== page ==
Interns posting threatened by low-budget

Thursday, July 11th, 2024 09:30 | By
Kenyan medical interns. PHOTO/Print
Kenyan medical interns. PHOTO/Print

The posting of 658 medical interns hangs in the balance largely due to a limited budget, it has emerged.

According to Health Cabinet Secretary, Susan Nakhumicha, the available budget allocation can only cater for the posting of 552 medical interns out of the 1,210 agreed upon by the government and doctors last May.

In response to the picketing and vigil at Afya House by the doctor interns this week, Nakhumicha said the Ministry is toying with three options in its bid to permanently solve their posting, one of them being to utilize the Sh3.7 billion allocation in the financial year 2024/25 for internship.

“With the allocated funds, the Ministry will be able to post at least 552 interns immediately, followed by the rest as more resources become available which would be indefinite,” said the CS in a statement on Tuesday night, adding that the contentious clause in the latest industrial unrest is their compensation.

Various options

She noted that this was arrived at after meetings with Kenya Medical Practitioners, Pharmacists and Dentists Union (KMPDU) last weekend, which explored various options.

“The latest of these meetings which ran through the weekend explored various options including posting of all doctor interns at the recommended Salaries Remuneration Commission (SRC) stipend of Sh70,000 per month; wait for the court’s direction on September 26, 2024, and using the funds allocated in the 2024/25 financial year budget, post the interns as per the Collective Bargaining Agreement (CBA) rates in batches,” Nakhumicha stated.

She said that this is intended for execution as discussions continue within government to find additional resources.

The CS gave a chronology of events that led to the delay to post interns which ran into several financial years, but called on the public not to misinterpret this as inaction on the part of the government.

“Over the years, the government has consistently allocated funds towards the internship program. However, due to the exponential increase in the number of the public and private training institutions, more than six-fold in 20 years churning graduates, and the foreign trained graduates, the cost of the program has progressively outstripped the available financial resources,” she said.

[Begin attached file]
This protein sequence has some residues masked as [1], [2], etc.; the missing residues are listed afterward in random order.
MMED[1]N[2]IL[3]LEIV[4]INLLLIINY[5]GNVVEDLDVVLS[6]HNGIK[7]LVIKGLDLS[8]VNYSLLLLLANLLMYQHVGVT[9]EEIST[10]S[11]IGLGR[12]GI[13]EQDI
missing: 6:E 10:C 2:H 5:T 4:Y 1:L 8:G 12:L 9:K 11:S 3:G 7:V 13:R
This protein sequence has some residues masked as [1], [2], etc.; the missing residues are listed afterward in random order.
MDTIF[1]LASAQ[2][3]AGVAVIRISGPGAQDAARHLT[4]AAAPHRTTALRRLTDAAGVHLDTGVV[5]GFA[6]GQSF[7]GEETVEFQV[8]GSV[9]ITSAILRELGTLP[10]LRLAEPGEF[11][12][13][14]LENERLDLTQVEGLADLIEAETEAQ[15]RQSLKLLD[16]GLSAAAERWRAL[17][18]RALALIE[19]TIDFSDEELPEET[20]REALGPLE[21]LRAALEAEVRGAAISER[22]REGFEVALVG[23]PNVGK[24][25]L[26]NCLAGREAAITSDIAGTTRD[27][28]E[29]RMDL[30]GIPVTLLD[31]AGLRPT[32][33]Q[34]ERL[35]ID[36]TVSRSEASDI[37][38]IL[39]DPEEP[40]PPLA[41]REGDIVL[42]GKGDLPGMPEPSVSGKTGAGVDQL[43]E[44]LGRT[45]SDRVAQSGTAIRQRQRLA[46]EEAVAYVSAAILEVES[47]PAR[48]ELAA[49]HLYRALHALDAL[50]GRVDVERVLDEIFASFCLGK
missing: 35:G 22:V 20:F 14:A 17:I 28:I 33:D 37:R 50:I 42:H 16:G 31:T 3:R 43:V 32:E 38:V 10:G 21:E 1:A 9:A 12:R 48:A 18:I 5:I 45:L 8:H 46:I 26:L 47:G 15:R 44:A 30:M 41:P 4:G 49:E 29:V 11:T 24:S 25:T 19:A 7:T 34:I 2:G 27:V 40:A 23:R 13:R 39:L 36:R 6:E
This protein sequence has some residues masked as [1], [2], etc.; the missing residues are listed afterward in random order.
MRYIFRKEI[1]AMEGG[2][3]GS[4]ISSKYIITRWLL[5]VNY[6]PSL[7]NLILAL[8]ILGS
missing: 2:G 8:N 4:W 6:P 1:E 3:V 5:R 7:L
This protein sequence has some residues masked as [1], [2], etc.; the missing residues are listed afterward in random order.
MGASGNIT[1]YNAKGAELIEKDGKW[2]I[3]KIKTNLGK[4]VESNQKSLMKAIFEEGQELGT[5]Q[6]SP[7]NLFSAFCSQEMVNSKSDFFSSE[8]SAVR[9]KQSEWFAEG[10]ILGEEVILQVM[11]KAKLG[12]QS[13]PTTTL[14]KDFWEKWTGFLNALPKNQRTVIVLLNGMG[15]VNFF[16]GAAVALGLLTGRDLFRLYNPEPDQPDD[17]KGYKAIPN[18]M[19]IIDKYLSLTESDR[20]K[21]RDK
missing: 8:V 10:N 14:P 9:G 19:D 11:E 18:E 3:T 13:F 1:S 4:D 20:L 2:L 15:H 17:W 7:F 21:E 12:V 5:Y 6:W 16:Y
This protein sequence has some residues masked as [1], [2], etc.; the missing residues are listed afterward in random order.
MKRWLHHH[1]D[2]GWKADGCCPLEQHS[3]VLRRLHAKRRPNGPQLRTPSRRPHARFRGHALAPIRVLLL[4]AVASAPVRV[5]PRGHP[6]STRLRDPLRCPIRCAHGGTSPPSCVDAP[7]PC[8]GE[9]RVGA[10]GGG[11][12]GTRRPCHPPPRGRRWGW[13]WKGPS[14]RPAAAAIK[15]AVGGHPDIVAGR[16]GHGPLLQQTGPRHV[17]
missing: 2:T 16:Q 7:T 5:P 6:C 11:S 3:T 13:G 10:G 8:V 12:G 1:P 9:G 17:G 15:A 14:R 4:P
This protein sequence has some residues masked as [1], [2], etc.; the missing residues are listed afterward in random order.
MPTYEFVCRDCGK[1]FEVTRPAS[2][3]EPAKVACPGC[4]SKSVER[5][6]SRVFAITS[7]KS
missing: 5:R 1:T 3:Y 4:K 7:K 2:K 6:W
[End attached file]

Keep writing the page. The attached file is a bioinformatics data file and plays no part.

Growing backlog

Consequently, Nakhumicha pointed out that a growing backlog of graduates awaiting posting to the internship centres has been the subject of recurrent industrial action within the health sector, over the last 10 years.

Key amongst the issues, she noted, is the recently concluded industrial action on the posting of interns.

“The Ministry is cognizant of the negative impact created by the continued delays in the posting of interns,” she said, expressing empathy with the young doctors even as the Ministry works round the clock to find a practical solution to the prevailing situation.

The CS further pointed out that it is the desire of the Ministry, to post all the interns immediately, despite the anticipated budget cuts, stemming from the withdrawal of the Finance Bill 2024.

The 56 days of industrial unrest by the doctors culminated into a Return-to-work Formula agreement signed by the government and the Union on May 8.

The agreement, she reiterated, is contained in a proposal on how to unlock the stalemate around the posting of 1, 210 medical interns.

“Whereas KMPDU preferred that an intern be posted based on the 2017 Collective Bargaining Agreement (CBA) rates of Sh206, 400 per month, the realities of the fiscal space coupled with the withdrawal of the Finance Bill 2024 cannot permit this,” the CS said.

Further, an advisory from the Salaries and remuneration Commission (SRC), advised on a monthly stipend of Sh70, 000 to facilitate the posting of all interns, but this was challenged in the Employment and Labour Relations Court.

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